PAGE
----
Minneapolis Star Tribune
By Kristin Tillotson
The newest radio station in town, 97.7FM The Beat, operates a lot like others around the dial.
It broadcasts regularly (90 hours a week, evenings and weekends). It has a phone number (391-BEAT) and a web site: (http://www.beatworld.com).
What it doesn't have - yet - is a license from the FCC.
Launched about a month ago by local music editor , The Beat is one of dozens of upstart, unlicensed stations around the country. More have been popping up lately as part of a minirevolution in response to the recently passed Telecommunications Act, which, according to critics of the bill, makes it easier for major corporations to buy up stations like cattle, leaving little room on the airwaves for mom-and-pop newcomers.
The Federal Communications Commission calls these new stations pirates of the airwaves, but they see themselves as Robin Hoods with transmitters, giving a little slice of the radio pie back to the people.
Unlike radio anarchists who invade public air space with political agendas, said Freed, "we're like any (licensed) station in terms of presentation and professionalism. The only difference is the commission won't give us a license because we don't have high power."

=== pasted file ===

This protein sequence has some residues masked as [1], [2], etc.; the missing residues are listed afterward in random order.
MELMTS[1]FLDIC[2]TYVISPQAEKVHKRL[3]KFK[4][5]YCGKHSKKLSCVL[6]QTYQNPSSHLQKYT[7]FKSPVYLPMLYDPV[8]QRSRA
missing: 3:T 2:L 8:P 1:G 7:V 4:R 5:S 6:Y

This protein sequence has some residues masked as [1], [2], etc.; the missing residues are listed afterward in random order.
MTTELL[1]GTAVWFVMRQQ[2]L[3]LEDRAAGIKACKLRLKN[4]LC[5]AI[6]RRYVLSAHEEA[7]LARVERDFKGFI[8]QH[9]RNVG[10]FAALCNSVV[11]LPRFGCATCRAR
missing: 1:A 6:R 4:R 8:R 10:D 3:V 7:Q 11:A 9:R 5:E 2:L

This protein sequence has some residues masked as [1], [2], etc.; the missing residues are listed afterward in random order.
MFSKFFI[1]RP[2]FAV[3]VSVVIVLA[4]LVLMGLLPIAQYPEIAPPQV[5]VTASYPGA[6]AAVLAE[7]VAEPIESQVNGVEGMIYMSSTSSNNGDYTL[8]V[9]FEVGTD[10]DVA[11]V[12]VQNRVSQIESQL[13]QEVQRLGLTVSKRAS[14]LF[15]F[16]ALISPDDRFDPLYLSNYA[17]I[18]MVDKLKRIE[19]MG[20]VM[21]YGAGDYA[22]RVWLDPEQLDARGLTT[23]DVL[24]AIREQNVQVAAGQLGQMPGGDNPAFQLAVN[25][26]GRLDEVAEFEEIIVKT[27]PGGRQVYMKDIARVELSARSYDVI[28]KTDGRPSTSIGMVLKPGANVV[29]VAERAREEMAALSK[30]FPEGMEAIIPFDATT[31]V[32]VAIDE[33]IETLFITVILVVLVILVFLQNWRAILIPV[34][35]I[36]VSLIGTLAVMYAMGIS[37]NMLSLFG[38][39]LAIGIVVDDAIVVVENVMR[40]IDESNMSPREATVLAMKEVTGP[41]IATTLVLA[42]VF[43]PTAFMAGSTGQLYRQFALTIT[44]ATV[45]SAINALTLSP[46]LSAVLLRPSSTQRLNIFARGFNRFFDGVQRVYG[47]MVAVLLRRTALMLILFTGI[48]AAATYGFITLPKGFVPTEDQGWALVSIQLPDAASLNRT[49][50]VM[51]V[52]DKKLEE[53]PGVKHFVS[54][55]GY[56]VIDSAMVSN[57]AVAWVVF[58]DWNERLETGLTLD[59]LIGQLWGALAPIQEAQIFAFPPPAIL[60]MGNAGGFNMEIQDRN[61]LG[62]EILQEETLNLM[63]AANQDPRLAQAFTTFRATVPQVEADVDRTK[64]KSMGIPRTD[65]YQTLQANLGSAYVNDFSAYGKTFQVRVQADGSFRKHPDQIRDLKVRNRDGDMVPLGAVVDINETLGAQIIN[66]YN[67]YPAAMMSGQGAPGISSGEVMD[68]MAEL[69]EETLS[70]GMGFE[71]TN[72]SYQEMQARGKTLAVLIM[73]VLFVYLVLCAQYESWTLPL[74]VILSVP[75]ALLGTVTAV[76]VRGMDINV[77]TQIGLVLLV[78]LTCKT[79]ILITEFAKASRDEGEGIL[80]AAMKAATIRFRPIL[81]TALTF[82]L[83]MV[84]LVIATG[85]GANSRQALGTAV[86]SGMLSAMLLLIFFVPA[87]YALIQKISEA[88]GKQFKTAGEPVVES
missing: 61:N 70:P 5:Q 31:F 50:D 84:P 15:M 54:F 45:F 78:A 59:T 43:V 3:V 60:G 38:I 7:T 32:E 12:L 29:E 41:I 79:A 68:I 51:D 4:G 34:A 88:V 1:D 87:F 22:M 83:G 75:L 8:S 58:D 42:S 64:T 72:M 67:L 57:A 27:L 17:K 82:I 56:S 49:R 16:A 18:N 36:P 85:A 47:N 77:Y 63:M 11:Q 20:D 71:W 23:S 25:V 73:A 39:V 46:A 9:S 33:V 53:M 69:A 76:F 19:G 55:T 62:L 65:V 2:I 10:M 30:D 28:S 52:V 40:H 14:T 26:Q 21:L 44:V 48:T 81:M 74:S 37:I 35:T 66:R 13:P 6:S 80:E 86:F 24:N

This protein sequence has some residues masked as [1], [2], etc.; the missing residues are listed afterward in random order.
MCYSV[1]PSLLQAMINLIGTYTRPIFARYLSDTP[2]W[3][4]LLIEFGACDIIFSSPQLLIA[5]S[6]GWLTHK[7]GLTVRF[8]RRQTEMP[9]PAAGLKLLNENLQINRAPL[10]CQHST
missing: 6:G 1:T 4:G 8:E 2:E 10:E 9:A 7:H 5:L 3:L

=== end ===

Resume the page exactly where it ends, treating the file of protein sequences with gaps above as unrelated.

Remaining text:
According to FCC spokesman David Fisk, obtaining a broadcast license involves many factors beyond power. Would-be broadcasters who apply for special consideration are sometimes granted waivers, he said.
But the cost remains prohibitive to anyone lacking deep pockets, said Freed.
Freed, who broadcasts from the Loring Park vicinity, started his station with an investment of a few thousand dollars. The cost of a license application can run more than $10,000, while buying a full-power FM station in the Twin Cities can cost in the neighborhood of $25 million.
The Beat plays mostly up-tempo, feel-good dance tunes spun by some of the Twin Cities' most popular nightclub deejays - including Minnesota Music Award nominee Jezus Juice - who donate their time. In addition to classic, rap and disco favorites not given much airtime elsewhere, the play list is packed with new music and by such local bands as Mint Condition, Greazy Meal and L.E.D.
"Black, white, straight, gay, urban, suburban: We're trying to cover it all," Freed said.
What they can't cover right now is much ground: Low budget means low power (way under 100 watts), and The Beat can be heard only in parts of south Minneapolis and near north Minneapolis: "Uptown to downtown," Freed said.
He said that everyone involved in The Beat has a broadcasting background and that none has a problem with the idea of federal regulation.
"We're not interested in being stupid or irresponsible," he said. "There's just too much power in too few hands."
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